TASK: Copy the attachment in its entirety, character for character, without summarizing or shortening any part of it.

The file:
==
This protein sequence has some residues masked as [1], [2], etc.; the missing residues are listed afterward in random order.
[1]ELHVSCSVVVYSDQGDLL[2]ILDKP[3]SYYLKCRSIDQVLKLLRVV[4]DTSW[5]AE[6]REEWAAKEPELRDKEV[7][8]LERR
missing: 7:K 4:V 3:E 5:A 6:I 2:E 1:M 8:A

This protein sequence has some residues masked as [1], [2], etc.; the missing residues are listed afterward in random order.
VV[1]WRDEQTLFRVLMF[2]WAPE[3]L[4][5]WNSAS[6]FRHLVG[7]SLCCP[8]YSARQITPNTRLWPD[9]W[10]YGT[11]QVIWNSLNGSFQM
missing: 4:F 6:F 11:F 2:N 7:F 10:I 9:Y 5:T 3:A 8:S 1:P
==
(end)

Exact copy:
This protein sequence has some residues masked as [1], [2], etc.; the missing residues are listed afterward in random order.
[1]ELHVSCSVVVYSDQGDLL[2]ILDKP[3]SYYLKCRSIDQVLKLLRVV[4]DTSW[5]AE[6]REEWAAKEPELRDKEV[7][8]LERR
missing: 7:K 4:V 3:E 5:A 6:I 2:E 1:M 8:A

This protein sequence has some residues masked as [1], [2], etc.; the missing residues are listed afterward in random order.
VV[1]WRDEQTLFRVLMF[2]WAPE[3]L[4][5]WNSAS[6]FRHLVG[7]SLCCP[8]YSARQITPNTRLWPD[9]W[10]YGT[11]QVIWNSLNGSFQM
missing: 4:F 6:F 11:F 2:N 7:F 10:I 9:Y 5:T 3:A 8:S 1:P